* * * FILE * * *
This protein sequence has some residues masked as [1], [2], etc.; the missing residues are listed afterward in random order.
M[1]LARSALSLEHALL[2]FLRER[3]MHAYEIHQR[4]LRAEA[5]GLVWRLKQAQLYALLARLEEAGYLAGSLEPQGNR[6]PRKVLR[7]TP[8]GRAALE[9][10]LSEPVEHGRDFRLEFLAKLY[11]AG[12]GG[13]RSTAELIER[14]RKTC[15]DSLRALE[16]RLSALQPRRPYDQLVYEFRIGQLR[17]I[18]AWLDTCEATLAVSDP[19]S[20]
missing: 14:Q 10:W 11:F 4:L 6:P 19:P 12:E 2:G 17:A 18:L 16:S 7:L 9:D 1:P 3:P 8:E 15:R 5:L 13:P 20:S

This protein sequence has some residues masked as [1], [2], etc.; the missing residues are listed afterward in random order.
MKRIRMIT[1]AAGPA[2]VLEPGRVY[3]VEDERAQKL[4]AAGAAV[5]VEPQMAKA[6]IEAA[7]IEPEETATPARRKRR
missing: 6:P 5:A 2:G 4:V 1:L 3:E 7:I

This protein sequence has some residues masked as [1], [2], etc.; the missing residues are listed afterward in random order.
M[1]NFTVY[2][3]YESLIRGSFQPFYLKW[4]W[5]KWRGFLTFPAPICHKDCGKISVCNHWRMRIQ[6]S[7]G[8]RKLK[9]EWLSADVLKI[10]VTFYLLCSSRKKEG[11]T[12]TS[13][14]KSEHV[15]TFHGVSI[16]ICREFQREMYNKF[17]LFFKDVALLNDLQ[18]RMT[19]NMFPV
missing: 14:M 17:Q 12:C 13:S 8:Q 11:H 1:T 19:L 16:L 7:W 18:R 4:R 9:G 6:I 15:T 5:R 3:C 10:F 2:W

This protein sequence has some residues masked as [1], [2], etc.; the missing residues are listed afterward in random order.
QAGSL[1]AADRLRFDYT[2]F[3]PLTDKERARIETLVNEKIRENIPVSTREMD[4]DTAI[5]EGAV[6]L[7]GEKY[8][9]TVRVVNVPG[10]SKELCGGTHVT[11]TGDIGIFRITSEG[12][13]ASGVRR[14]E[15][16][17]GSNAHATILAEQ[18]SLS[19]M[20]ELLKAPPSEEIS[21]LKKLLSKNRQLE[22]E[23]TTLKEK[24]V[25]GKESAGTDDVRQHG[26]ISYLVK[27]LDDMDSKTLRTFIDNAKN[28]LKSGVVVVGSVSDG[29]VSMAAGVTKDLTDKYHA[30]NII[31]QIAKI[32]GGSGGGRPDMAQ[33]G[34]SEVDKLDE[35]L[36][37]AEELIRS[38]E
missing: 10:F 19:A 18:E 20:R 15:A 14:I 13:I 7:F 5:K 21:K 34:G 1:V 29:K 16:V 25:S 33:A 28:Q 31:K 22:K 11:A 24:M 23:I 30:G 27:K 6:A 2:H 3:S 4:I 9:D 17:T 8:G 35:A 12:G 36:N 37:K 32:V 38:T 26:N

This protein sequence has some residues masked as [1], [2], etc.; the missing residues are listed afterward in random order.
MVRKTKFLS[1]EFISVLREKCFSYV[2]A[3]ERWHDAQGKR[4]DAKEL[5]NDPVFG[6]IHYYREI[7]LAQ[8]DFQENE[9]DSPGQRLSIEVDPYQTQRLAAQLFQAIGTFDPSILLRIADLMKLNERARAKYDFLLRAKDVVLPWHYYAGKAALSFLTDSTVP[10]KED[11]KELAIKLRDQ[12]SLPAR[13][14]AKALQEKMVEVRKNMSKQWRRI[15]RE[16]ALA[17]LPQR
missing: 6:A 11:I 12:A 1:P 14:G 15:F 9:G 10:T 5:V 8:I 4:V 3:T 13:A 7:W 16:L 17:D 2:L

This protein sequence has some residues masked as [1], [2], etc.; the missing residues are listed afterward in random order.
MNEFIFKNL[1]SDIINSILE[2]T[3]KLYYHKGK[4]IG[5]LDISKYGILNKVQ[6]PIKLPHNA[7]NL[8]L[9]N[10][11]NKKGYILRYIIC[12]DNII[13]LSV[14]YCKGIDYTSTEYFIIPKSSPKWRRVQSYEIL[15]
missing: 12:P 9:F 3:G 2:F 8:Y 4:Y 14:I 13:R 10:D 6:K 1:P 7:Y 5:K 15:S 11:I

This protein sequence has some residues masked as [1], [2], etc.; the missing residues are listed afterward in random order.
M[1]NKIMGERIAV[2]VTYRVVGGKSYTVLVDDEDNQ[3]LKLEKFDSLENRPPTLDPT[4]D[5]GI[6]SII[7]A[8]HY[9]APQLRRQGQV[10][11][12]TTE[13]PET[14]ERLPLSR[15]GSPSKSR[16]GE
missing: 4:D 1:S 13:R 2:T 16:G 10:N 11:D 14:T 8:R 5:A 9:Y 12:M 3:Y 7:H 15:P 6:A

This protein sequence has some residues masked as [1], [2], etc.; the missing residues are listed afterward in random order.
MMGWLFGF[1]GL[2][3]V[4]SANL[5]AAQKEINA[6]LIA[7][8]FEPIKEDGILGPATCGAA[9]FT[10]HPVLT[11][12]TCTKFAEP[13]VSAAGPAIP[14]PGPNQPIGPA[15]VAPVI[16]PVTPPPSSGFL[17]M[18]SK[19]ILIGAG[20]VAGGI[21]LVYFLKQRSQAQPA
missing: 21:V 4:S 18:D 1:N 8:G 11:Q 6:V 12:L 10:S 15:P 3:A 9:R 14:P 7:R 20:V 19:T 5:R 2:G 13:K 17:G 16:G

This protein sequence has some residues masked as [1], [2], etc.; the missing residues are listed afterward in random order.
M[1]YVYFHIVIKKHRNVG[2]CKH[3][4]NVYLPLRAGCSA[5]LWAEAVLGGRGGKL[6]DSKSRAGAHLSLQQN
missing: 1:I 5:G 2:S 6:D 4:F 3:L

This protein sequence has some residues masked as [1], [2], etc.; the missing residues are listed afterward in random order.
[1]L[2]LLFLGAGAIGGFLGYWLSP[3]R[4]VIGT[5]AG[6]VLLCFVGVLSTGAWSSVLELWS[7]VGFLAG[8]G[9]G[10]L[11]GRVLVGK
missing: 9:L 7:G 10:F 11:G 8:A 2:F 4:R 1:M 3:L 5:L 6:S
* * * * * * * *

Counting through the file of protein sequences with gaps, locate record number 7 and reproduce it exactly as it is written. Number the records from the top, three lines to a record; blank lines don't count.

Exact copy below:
This protein sequence has some residues masked as [1], [2], etc.; the missing residues are listed afterward in random order.
M[1]NKIMGERIAV[2]VTYRVVGGKSYTVLVDDEDNQ[3]LKLEKFDSLENRPPTLDPT[4]D[5]GI[6]SII[7]A[8]HY[9]APQLRRQGQV[10][11][12]TTE[13]PET[14]ERLPLSR[15]GSPSKSR[16]GE
missing: 4:D 1:S 13:R 2:T 16:G 10:N 11:D 14:T 8:R 5:A 9:Y 12:M 3:Y 7:H 15:P 6:A